Northglenn’s volunteer groups and committees will be discussing what they can do to support racial justice over the coming weeks, all part of an effort to make sure a plan to decorate city utility …
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Northglenn’s volunteer groups and committees will be discussing what they can do to support racial justice over the coming weeks, all part of an effort to make sure a plan to decorate city utility polls with Black Lives Matter banners is not just another empty measure.
Councilors seemed to favor a plan to decorate city light and utility poles with black cloth banners at their June 15 virtual study session meeting. City staff designed the banners after City Councilors said they want to show their support for racial justice.
But Mayor Pro Tem and Ward 2 Councilor Jenny Wilford said she wanted to be sure the city’s support does not stop there.
“I appreciate the work staff did putting this together and I think they look very nice,” Wilford said.
However, banners are a temporary display while Northglenn’s pursuit for social justice must be a permanent thing, Wilford said.
“If you create banners to be supportive for a period of time, the message might be that you are supportive during this season of Black Lives Matter but are ready to move on as soon as the noise dies down,” Wilford said.
That began a two-hour-long discussion, with councilors agreeing the city needs to make permanent changes.
“The banners are nice, but the banners are just a show,” Wilford said. “I want to see us commit to building an anti-racist city, to actually doing the work we need to be doing to break down city barriers.”
The city’s original plan called for putting up banners on 16 poles along six city streets — 112th Avenue, Community Center Drive, Huron Street, Washington Street and Claude Court. But councilors suggested making as more twice as many.
“We can let the city manager decide how many poles we can get, but between 30 and 50 would not be a problem to me,” Councilor Antonio Esquibel said.
Councilor Joyce Browns said most of the locations picked were Northglenn’s internal streets, but she’d like to see them go up on commuter arterials like 120th, where people from outside of Northglenn would see them.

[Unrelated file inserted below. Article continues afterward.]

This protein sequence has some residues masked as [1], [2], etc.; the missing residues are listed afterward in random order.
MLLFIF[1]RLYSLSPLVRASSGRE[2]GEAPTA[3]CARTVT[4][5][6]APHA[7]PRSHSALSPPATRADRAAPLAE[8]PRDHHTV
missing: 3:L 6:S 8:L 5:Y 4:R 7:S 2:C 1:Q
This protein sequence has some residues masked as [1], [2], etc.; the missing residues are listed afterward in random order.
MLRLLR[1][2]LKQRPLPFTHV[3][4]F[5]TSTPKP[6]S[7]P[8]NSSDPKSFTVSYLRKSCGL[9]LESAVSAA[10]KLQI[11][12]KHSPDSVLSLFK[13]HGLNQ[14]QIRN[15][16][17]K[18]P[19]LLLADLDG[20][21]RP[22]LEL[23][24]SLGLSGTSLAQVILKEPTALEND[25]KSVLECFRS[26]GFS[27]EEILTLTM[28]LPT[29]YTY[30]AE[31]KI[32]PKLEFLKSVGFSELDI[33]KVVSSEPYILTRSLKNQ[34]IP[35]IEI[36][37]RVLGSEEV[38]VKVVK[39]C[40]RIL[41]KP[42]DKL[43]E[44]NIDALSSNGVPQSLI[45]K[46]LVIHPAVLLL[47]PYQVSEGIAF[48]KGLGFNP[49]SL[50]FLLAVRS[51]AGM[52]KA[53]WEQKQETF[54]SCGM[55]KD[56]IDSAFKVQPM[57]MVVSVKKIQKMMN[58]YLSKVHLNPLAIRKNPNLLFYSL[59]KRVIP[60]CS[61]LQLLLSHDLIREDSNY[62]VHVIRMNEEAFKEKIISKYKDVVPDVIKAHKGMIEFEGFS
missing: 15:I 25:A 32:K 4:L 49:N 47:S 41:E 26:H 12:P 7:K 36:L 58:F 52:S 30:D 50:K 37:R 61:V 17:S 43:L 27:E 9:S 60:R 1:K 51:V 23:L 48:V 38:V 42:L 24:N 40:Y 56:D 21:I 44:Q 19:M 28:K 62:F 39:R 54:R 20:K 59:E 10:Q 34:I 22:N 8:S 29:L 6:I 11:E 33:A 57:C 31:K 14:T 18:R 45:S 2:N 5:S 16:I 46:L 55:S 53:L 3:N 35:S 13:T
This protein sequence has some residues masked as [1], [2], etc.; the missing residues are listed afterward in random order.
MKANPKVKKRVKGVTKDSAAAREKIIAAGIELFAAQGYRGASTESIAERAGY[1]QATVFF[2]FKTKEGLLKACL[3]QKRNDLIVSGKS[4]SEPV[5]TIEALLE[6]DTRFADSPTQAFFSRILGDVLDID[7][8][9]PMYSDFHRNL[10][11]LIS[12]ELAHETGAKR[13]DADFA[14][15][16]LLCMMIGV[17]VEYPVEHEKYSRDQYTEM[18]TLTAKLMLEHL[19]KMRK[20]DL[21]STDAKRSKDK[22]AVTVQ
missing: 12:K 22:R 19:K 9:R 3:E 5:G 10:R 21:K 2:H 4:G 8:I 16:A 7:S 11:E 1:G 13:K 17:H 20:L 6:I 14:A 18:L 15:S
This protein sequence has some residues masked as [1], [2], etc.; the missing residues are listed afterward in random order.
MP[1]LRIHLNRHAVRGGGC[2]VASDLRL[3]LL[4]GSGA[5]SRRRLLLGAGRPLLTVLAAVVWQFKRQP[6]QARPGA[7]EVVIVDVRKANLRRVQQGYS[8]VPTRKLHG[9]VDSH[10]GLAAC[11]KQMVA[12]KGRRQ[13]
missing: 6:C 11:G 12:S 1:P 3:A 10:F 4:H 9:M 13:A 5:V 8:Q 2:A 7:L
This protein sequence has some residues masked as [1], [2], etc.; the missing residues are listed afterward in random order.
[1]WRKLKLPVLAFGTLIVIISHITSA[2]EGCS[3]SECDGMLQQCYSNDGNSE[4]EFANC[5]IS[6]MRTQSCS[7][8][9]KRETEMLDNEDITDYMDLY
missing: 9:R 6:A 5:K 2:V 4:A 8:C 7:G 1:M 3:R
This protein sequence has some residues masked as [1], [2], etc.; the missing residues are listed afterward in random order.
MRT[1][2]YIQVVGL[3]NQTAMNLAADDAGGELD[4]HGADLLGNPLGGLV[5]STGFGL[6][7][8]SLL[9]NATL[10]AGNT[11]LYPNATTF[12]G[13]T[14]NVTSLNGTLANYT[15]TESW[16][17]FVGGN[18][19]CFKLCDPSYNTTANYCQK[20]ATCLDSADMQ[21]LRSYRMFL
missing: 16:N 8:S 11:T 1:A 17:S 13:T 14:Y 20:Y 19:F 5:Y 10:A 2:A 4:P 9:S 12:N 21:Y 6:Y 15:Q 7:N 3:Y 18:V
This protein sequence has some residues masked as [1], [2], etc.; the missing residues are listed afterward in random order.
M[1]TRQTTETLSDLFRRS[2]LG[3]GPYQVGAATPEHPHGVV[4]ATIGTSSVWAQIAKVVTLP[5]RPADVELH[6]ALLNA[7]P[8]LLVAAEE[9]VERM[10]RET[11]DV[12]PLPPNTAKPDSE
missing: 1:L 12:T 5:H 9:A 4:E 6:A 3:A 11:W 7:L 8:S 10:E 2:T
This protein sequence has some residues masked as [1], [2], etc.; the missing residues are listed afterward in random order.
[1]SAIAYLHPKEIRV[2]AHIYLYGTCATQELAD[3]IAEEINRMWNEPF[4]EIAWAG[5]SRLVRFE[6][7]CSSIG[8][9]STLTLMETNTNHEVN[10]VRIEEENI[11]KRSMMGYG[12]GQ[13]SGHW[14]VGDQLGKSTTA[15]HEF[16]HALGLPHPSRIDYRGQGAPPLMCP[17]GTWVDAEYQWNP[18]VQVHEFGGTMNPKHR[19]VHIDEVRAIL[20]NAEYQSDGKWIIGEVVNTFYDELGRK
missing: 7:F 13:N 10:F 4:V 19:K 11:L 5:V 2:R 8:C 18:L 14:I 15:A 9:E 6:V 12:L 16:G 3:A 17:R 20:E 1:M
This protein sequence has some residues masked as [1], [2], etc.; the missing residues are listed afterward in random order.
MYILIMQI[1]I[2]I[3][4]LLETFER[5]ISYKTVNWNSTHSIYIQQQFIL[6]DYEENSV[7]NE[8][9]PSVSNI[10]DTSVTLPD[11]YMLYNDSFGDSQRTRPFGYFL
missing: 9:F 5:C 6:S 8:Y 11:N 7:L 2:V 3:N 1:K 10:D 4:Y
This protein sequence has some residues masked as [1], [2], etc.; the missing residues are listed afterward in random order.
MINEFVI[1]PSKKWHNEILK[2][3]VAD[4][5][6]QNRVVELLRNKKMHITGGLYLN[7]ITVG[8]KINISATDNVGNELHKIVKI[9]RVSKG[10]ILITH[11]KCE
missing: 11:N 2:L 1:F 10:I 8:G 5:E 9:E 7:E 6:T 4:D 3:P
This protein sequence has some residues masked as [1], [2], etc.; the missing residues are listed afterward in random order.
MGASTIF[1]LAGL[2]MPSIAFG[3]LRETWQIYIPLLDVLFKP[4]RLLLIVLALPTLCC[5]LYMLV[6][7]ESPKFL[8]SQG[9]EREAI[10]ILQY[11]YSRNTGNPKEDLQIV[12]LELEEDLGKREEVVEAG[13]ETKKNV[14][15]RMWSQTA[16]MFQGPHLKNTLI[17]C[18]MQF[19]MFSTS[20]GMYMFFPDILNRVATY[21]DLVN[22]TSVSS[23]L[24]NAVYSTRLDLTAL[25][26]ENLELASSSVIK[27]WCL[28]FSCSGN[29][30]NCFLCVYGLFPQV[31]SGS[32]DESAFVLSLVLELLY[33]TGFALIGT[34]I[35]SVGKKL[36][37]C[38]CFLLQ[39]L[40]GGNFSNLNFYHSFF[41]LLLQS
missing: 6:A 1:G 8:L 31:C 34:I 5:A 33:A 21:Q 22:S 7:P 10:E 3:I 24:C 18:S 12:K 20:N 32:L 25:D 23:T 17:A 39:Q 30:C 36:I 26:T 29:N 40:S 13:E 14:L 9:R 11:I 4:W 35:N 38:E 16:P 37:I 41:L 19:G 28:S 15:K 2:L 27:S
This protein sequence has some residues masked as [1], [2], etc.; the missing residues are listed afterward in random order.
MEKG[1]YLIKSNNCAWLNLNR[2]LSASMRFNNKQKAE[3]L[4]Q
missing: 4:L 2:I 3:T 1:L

Councilor Julie Duran Mullica suggested commissioning a permanent piece of art for the city’s collection with a racial justice theme, like a mural or a sculpture.
“That hit it right on the head for me because that’s what we do in Northglenn.” she said. “We have lots of art, lots of public art, and it’s something we are really proud of. I feel like committing it something like that could be a more of more permanent statement in our city. On top of that, this is going to be a really long conversation in our city, with residents and our police department. So I am committed to doing something permanent.”
Mayor Meredith Leighty said she’s interested in changes that are more permanent, too.
“I truly believe that anything we do has the potential to be seen as performative and lacking sincerity,” Leighty said.
She asked if councilors should refer the question to the city’s Citizen Affairs Board. That’s a five-member group of Northglenn residents that reviews public interest topics and advises City Councilors and staff on policies.
“If we have an organization that partners with the city, would we need to create a new one or this one we can advance and dig in a little deeper?” Leighty said. “Or do we need to have a completely separate group just for this topic?”
Wilford said it’s appropriate that all city boards and committees consider the topic.
“If the youth commission wants to engage in this area and give us feedback and recommendations, I would love that,” she said. “That would be very powerful for them and for us.”
But Wilford also called for creating a race and equity task force to discuss issues.
“One of the things on our banner says that ‘We hear you, We are listening,’” she said.” So I think it’s very important for us to actually listen.”
Leaders of color
Councilor Becky Brown said she was thinking about having public discussion hosted by Northglenn residents that are people of color.
“I don’t know if that’s appropriate or not, but our leaders of color know much more than we do,” Brown said. “We are on-topic and I think this is a good start. But there are things I want to do that may not be rough and tough, but they make up a response. It may not be money. It may not be a sculpture or a mural. It may be funding for a program or something. So yes, I think a town hall is great and that we need to use those as much as possible right now.”
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